With taking a test and other school-related scenarios being some of the top stresses for children, it’s no wonder they are so eager and ready for summer break. In support of their excitement, having the time to get outside and allow kids to be kids is vital to their development and mental health. However, over the course of these couple of months, there is dramatic summer learning loss that occurs in all academic areas.
Of particular concern is the loss in math skills, as most students lose approximately two months’ worth of math skills during the course of a summer. This means that when your student begins school again in the fall, the first two months are spent playing catch up to get back to where they left off in the spring. As you can imagine, this is stressful for both the student and the teacher, as math is a subject which continually builds upon each concept.
Additionally, with the evolving adoption of national math standards across the country, teachers feel more pressure than ever to ensure that students are keeping up with the expectations. This allows for even less time during the school year to teach last year’s material and increases the necessity of students beginning the school year knowing everything they did, and were tested on, at the end of the previous year. There is simply no time in the new school year for re-teaching, so students who have experienced summer math loss are left struggling to learn both old and new concepts.
So what does this mean for your student? Since your child needs a break from school but realistically can’t afford the academic loss that comes with it, what is the solution?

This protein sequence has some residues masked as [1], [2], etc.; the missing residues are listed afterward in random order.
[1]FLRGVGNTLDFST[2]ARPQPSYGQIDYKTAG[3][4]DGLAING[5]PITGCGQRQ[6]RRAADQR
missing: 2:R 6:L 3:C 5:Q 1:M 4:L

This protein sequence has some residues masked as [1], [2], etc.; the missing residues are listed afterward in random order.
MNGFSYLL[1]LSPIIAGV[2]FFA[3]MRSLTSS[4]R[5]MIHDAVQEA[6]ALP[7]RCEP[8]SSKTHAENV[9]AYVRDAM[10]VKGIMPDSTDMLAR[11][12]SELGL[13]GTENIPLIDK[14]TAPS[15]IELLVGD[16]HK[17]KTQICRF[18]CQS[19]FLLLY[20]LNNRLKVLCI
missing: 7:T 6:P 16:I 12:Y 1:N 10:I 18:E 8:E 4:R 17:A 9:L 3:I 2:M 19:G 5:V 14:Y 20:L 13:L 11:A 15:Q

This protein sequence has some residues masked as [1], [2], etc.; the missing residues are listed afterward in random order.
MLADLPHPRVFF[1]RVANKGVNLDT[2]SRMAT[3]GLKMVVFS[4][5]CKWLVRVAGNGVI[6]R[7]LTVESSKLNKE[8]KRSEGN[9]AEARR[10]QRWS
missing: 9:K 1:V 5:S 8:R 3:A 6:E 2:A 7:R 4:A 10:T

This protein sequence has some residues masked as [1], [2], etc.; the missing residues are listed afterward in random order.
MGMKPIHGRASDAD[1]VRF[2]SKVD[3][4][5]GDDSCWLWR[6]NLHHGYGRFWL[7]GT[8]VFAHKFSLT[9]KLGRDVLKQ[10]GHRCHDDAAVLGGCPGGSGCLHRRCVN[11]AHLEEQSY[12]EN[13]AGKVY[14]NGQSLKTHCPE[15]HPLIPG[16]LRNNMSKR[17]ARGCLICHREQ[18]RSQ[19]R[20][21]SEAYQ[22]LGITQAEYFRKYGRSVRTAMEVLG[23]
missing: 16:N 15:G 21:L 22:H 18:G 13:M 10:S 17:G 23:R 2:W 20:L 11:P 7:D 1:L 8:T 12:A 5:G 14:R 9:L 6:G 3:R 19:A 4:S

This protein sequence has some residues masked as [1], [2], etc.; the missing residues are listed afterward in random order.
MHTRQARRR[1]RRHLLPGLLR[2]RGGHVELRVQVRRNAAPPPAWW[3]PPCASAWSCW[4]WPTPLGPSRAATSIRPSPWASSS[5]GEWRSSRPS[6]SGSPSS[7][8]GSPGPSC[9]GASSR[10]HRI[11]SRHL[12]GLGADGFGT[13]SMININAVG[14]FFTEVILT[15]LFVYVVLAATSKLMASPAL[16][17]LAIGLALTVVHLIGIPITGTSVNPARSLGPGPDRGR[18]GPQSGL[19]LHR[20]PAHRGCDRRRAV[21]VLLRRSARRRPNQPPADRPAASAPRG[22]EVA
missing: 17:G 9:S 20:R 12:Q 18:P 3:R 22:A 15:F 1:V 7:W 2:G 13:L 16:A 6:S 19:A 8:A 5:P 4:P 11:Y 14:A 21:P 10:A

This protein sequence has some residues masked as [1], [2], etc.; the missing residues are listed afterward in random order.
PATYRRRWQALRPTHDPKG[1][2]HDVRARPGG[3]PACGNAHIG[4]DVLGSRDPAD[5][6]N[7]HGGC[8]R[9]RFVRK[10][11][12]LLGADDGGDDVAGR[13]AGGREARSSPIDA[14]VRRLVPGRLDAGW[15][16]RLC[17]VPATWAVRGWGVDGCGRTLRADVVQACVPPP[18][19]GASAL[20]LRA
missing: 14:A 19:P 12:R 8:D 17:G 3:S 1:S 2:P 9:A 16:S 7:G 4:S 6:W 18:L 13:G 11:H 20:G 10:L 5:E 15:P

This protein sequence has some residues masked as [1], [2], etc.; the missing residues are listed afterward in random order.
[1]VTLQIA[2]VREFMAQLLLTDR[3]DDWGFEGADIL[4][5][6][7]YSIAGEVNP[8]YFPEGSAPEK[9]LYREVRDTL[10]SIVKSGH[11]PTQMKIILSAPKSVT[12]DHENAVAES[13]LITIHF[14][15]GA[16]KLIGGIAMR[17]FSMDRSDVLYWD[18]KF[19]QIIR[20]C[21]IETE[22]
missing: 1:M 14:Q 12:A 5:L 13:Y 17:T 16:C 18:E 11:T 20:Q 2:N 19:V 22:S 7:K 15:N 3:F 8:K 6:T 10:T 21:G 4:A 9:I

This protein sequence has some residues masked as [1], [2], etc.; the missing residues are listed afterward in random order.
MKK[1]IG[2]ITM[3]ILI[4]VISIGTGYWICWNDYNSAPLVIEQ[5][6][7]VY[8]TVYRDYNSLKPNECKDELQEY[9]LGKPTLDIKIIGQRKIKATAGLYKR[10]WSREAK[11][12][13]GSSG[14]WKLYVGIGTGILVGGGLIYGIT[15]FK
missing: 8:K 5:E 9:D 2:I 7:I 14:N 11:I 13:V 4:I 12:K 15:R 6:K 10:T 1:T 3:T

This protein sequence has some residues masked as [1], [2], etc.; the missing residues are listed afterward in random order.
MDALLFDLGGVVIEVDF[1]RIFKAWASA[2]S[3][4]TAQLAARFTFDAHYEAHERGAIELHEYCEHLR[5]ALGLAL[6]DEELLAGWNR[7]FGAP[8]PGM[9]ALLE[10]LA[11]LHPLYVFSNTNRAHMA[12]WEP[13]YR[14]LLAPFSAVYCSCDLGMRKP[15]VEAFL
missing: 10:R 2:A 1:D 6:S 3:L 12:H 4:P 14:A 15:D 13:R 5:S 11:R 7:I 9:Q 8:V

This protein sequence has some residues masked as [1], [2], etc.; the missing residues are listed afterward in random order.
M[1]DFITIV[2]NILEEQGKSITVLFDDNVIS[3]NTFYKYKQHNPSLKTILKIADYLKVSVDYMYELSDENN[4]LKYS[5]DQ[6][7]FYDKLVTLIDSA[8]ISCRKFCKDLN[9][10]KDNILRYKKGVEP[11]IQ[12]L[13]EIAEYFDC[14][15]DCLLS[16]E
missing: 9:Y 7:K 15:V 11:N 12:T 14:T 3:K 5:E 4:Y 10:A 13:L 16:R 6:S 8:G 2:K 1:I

Balance and moderation is the answer, throughout both the school year and summer.
1) Allow your children the necessary free time and outside play to cultivate their social skills and minimize their stress levels. The fresh air, sunshine, and exercise will do your child’s body good and will help distract them from the stresses of learning.
2) Keep math learning fun through creative ideas to remain engaged in retaining fresh math content, without them even knowing they’re doing schoolwork. This is especially important during the summer months when you will likely encounter the most resistance to learning.
3) Talk to your kids consistently about how they are feeling. Are they overwhelmed? Are there any other situations contributing to their stress and frustration?
4) Regular communication with your children’s teachers is extremely important. You should discuss with them areas in math where your child is both struggling and exceling. Encourage your child in the problematic concepts with tutoring and specific training, and praise your child for his good work in the other areas.
5) Over the summer, plan ahead for the upcoming year by introducing concepts and having fun experimenting with them. Create challenges for them, perhaps even competing with siblings or friends for motivation. This way, when the teacher begins instruction, your kids will feel as if they are ahead of the game instead of behind.
Everyone is different in their inherent abilities when it comes to math, so some children may respond more easily and some may really struggle. Getting help for your child is easier than you may think, and you will be joined by parents all across the country who realize the importance of incorporating math instruction over the summer to mitigate the effects of summer learning loss.